Early on, Ostrander recognized the dog's potential to undercover the genetic basis of complex traits. Morgan's white-eyed flies arose from a single-gene mutation, but most traits spring from more complex genetic interactions. Complex (or quantitative) traits are controlled by more than one gene, in combination with environmental factors, and vary by degree, with snout, for example, ranging from recessed to elongated.

Pure-bred dogs, with their storied history of intensive breeding for humans' prodigious preferences, offer geneticists a unique opportunity to link variations at a given spot in the genome (the genotype) with the physical expression (phenotype) of complex traits. From the puny pug's snub nose to the regal collie's prominent snout, the squat corgi's stubby legs to the sleek saluki's willowy limbs, the hairless chihuahua's nervous reserve to the dreadlocked komondor's fearless courage, no other land mammal approaches the dog's phenotypic diversity. Breeders maintain these archetypes by selecting for nearly every facet of a dog's being, leaving breeds with restricted gene pools and prone to genetic disease.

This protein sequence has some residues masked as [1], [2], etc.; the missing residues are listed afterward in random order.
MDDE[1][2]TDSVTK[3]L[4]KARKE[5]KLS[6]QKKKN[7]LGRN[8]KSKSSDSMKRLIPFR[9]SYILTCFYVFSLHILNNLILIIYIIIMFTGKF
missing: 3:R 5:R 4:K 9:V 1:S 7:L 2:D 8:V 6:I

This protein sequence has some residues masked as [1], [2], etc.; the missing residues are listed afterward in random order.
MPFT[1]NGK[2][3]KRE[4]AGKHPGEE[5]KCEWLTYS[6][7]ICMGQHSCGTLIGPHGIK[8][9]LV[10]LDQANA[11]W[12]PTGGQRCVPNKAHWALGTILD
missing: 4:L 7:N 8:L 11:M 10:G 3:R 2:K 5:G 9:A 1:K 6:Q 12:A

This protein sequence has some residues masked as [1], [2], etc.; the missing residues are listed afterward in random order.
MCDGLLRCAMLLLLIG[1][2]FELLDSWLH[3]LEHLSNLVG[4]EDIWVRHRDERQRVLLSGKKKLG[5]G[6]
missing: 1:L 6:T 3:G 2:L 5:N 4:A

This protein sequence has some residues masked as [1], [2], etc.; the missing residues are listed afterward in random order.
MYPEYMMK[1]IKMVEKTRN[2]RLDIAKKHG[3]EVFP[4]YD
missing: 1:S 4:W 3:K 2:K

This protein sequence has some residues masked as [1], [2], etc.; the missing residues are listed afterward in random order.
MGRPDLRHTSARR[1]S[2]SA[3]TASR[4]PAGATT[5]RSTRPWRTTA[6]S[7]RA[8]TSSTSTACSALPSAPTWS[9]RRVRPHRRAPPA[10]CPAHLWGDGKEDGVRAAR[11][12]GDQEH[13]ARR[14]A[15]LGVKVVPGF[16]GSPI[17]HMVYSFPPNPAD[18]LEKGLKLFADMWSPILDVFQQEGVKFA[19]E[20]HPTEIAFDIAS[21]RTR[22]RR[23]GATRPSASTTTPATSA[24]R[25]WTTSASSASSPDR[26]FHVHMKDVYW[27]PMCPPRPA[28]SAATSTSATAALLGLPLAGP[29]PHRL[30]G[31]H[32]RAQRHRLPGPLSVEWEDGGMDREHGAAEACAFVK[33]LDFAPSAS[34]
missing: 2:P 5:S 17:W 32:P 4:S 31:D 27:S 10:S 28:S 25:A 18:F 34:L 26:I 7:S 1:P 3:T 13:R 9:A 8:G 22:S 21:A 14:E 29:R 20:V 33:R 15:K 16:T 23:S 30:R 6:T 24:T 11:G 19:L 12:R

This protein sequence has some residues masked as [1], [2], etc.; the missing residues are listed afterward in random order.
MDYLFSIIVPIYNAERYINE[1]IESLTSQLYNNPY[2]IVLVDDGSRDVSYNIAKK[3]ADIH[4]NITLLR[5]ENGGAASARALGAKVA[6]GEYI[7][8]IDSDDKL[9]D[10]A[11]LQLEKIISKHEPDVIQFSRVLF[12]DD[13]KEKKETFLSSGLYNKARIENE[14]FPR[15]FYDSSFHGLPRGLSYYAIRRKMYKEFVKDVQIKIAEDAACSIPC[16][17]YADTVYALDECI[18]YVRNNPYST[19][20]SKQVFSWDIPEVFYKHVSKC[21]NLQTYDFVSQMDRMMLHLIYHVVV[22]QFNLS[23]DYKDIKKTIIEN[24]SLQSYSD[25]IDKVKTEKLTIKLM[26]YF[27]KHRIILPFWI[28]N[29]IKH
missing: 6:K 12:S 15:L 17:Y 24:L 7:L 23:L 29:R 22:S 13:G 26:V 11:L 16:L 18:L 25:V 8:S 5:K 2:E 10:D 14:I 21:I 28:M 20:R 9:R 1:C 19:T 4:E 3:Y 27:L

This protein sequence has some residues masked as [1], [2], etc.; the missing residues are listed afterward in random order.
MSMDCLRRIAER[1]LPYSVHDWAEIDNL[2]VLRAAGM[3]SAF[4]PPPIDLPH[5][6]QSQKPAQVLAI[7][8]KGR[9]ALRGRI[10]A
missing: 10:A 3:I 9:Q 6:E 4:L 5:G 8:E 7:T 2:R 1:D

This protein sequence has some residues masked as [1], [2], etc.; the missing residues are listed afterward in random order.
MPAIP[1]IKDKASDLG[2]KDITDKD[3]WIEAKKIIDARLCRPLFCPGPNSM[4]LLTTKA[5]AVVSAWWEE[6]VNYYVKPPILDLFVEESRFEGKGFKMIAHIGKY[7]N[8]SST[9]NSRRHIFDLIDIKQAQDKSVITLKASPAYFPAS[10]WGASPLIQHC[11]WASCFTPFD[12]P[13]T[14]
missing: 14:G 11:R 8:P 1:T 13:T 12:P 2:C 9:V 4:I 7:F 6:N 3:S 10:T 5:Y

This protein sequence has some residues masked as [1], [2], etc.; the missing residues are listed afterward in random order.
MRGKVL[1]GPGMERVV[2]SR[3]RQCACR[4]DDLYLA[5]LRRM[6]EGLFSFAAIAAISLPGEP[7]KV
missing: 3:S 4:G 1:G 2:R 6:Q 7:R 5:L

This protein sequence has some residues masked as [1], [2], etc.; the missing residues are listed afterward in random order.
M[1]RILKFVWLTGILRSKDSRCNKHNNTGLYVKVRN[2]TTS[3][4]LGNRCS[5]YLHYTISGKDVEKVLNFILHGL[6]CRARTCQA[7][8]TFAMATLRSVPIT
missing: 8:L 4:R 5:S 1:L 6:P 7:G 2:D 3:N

Still, such clear divisions among breeds help geneticists match genes with traits. Researchers have recently linked numerous gene variants and so-called quantitative trait loci (QTL)—regions of DNA associated with a trait—to several classic traits in dog breeds, including leg length, coat color, and skeletal size. It's possible that this diversity results from several QTLs with weak effects or from just a few QTLs with large effects.

To explore these possibilities and track the signs of human selection in the dog genome, Ostrander, Bustamante, and their colleagues developed a map of canine genetic diversity. Dogs, like humans, have two copies of every gene. The copies may have identical sequences (called homozygous) or different sequences (heterozygous). Using DNA from registered breeds and wild canids (915 dogs from 80 breeds, plus 83 canids, including wolves, jackals, coyotes, and feral African “village” dogs), the authors determined the sequence of over 120,000 spots in the genome likely to harbor single nucleotide polymorphisms (SNPs, pronounced “snips”)—that is, they determined which of the four DNA bases (A, C, T, and G) occupy these sites. Such single-base variations, where one dog may have an A and another a T, promise to reveal the genetic roots of morphology, behavior, and disease.